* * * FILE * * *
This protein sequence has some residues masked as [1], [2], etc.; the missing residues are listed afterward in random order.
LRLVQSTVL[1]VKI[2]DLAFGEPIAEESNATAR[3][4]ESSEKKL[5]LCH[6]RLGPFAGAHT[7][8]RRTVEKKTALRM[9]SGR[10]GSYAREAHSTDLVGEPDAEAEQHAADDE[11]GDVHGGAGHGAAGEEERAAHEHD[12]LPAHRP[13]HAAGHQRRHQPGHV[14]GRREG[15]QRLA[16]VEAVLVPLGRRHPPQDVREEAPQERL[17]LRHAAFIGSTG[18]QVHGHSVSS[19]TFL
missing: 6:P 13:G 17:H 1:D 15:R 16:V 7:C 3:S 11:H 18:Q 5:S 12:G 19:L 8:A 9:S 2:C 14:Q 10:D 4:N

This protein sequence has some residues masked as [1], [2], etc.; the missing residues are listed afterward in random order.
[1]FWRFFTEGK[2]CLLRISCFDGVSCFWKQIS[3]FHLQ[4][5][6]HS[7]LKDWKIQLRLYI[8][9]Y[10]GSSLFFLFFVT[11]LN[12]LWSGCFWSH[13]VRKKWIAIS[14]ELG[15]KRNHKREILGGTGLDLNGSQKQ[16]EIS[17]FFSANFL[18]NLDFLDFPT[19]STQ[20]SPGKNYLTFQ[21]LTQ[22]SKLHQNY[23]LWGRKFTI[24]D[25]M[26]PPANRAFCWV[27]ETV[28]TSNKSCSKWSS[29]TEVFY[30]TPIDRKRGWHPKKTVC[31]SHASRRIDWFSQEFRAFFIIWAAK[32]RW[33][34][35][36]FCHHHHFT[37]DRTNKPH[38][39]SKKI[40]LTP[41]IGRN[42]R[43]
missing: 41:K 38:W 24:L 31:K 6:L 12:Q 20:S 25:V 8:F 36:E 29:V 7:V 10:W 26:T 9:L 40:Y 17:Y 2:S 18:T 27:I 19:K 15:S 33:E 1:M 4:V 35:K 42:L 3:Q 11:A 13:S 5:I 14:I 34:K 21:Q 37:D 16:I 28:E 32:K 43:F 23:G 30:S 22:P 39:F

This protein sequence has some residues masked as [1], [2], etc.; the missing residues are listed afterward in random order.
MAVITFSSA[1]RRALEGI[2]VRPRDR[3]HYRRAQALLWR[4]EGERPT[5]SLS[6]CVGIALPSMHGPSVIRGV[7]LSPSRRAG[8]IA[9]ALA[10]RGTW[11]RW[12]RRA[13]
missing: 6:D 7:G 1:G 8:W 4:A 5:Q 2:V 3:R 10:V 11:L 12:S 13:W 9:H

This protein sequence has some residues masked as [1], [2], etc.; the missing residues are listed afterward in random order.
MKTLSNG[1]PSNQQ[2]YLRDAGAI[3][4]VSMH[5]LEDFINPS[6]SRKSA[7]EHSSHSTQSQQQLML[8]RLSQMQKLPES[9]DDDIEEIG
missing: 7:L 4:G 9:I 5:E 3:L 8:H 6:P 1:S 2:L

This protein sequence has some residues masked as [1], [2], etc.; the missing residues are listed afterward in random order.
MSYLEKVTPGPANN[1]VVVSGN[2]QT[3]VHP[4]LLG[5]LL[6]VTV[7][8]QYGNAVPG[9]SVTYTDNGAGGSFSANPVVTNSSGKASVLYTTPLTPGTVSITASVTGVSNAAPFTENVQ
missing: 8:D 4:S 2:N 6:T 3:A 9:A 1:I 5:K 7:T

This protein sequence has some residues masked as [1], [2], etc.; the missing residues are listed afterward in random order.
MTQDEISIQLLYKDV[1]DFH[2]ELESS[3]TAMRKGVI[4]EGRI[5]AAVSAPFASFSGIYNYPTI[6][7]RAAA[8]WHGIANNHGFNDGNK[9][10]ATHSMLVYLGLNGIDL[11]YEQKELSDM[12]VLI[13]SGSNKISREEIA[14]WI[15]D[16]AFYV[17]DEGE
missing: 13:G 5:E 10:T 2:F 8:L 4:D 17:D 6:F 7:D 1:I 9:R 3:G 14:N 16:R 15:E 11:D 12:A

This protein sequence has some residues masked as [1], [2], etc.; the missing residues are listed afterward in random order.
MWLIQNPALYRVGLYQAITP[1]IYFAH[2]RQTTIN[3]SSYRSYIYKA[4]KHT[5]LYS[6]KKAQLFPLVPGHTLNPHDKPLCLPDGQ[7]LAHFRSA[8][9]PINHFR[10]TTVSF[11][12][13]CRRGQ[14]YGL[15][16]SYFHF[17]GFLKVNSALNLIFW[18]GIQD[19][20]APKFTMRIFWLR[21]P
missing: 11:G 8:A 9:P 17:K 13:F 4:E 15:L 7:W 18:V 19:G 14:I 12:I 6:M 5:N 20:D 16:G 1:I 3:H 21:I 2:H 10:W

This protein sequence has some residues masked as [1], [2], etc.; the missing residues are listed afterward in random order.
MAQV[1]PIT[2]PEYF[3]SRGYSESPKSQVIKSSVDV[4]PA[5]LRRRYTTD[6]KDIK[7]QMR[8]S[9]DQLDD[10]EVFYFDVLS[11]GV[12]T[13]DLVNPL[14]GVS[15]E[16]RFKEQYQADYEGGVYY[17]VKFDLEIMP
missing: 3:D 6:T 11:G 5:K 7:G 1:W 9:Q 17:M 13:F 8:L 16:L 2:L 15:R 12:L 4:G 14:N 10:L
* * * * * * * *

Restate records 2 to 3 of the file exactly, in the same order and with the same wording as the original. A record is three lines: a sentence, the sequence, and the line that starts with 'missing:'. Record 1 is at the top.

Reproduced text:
This protein sequence has some residues masked as [1], [2], etc.; the missing residues are listed afterward in random order.
[1]FWRFFTEGK[2]CLLRISCFDGVSCFWKQIS[3]FHLQ[4][5][6]HS[7]LKDWKIQLRLYI[8][9]Y[10]GSSLFFLFFVT[11]LN[12]LWSGCFWSH[13]VRKKWIAIS[14]ELG[15]KRNHKREILGGTGLDLNGSQKQ[16]EIS[17]FFSANFL[18]NLDFLDFPT[19]STQ[20]SPGKNYLTFQ[21]LTQ[22]SKLHQNY[23]LWGRKFTI[24]D[25]M[26]PPANRAFCWV[27]ETV[28]TSNKSCSKWSS[29]TEVFY[30]TPIDRKRGWHPKKTVC[31]SHASRRIDWFSQEFRAFFIIWAAK[32]RW[33][34][35][36]FCHHHHFT[37]DRTNKPH[38][39]SKKI[40]LTP[41]IGRN[42]R[43]
missing: 41:K 38:W 24:L 31:K 6:L 12:Q 20:S 25:V 8:F 36:E 29:V 7:V 10:W 26:T 9:L 40:Y 17:Y 2:S 18:T 27:I 19:K 15:S 33:E 1:M 4:V 35:K 42:L 3:Q 11:A 13:S 5:I 14:I 34:K 21:Q 37:D 16:I 28:E 32:K 43:F 23:G 30:S 22:P 39:F

This protein sequence has some residues masked as [1], [2], etc.; the missing residues are listed afterward in random order.
MAVITFSSA[1]RRALEGI[2]VRPRDR[3]HYRRAQALLWR[4]EGERPT[5]SLS[6]CVGIALPSMHGPSVIRGV[7]LSPSRRAG[8]IA[9]ALA[10]RGTW[11]RW[12]RRA[13]
missing: 6:D 7:G 1:G 8:W 4:A 5:Q 2:V 3:R 10:V 11:L 12:S 13:W 9:H